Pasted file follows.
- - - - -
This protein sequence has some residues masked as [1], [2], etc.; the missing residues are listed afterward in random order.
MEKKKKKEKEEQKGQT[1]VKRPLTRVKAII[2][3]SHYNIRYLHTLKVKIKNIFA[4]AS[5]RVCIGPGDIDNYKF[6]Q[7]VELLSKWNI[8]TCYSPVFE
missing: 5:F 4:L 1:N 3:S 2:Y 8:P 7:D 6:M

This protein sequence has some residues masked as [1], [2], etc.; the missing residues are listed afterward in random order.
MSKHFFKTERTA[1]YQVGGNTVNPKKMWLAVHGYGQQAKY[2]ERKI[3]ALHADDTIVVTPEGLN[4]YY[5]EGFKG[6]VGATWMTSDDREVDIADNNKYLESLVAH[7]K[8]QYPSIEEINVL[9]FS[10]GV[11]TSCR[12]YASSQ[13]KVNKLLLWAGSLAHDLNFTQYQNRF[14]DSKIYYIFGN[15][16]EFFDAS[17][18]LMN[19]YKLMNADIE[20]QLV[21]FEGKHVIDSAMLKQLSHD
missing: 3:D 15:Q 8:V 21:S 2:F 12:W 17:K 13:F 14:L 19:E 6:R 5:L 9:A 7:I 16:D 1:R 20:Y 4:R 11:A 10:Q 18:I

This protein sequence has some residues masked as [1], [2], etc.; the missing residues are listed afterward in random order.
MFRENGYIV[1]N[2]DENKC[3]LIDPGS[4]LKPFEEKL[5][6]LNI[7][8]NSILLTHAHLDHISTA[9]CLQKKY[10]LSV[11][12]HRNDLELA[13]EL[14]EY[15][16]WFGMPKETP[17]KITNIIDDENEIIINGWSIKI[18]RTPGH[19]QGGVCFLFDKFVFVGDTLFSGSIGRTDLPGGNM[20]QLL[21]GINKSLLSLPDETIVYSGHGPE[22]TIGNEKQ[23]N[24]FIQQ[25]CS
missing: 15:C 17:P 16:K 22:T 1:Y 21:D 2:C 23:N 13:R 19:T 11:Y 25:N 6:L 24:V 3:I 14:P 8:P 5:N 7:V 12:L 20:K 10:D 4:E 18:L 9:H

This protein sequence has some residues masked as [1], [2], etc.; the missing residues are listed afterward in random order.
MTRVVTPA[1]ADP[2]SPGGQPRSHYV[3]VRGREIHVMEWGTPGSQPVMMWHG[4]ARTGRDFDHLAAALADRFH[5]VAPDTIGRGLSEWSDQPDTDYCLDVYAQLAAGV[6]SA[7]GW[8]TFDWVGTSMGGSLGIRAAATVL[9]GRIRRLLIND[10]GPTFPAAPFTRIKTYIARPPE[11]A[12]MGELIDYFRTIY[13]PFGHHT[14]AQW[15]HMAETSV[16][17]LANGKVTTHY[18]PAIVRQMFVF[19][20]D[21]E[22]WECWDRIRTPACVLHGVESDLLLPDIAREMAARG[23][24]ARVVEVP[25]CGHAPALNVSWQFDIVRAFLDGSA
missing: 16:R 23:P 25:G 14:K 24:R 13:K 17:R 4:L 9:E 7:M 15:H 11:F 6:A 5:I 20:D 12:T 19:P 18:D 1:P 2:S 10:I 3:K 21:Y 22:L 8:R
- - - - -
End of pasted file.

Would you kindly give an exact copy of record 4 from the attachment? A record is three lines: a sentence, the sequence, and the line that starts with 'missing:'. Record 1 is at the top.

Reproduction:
This protein sequence has some residues masked as [1], [2], etc.; the missing residues are listed afterward in random order.
MTRVVTPA[1]ADP[2]SPGGQPRSHYV[3]VRGREIHVMEWGTPGSQPVMMWHG[4]ARTGRDFDHLAAALADRFH[5]VAPDTIGRGLSEWSDQPDTDYCLDVYAQLAAGV[6]SA[7]GW[8]TFDWVGTSMGGSLGIRAAATVL[9]GRIRRLLIND[10]GPTFPAAPFTRIKTYIARPPE[11]A[12]MGELIDYFRTIY[13]PFGHHT[14]AQW[15]HMAETSV[16][17]LANGKVTTHY[18]PAIVRQMFVF[19][20]D[21]E[22]WECWDRIRTPACVLHGVESDLLLPDIAREMAARG[23][24]ARVVEVP[25]CGHAPALNVSWQFDIVRAFLDGSA
missing: 16:R 23:P 25:G 14:K 24:R 13:K 17:R 4:L 9:E 7:M 15:H 11:F 6:A 5:I 20:D 12:T 19:P 18:D 1:P 2:S 10:I 3:K 21:Y 22:L 8:R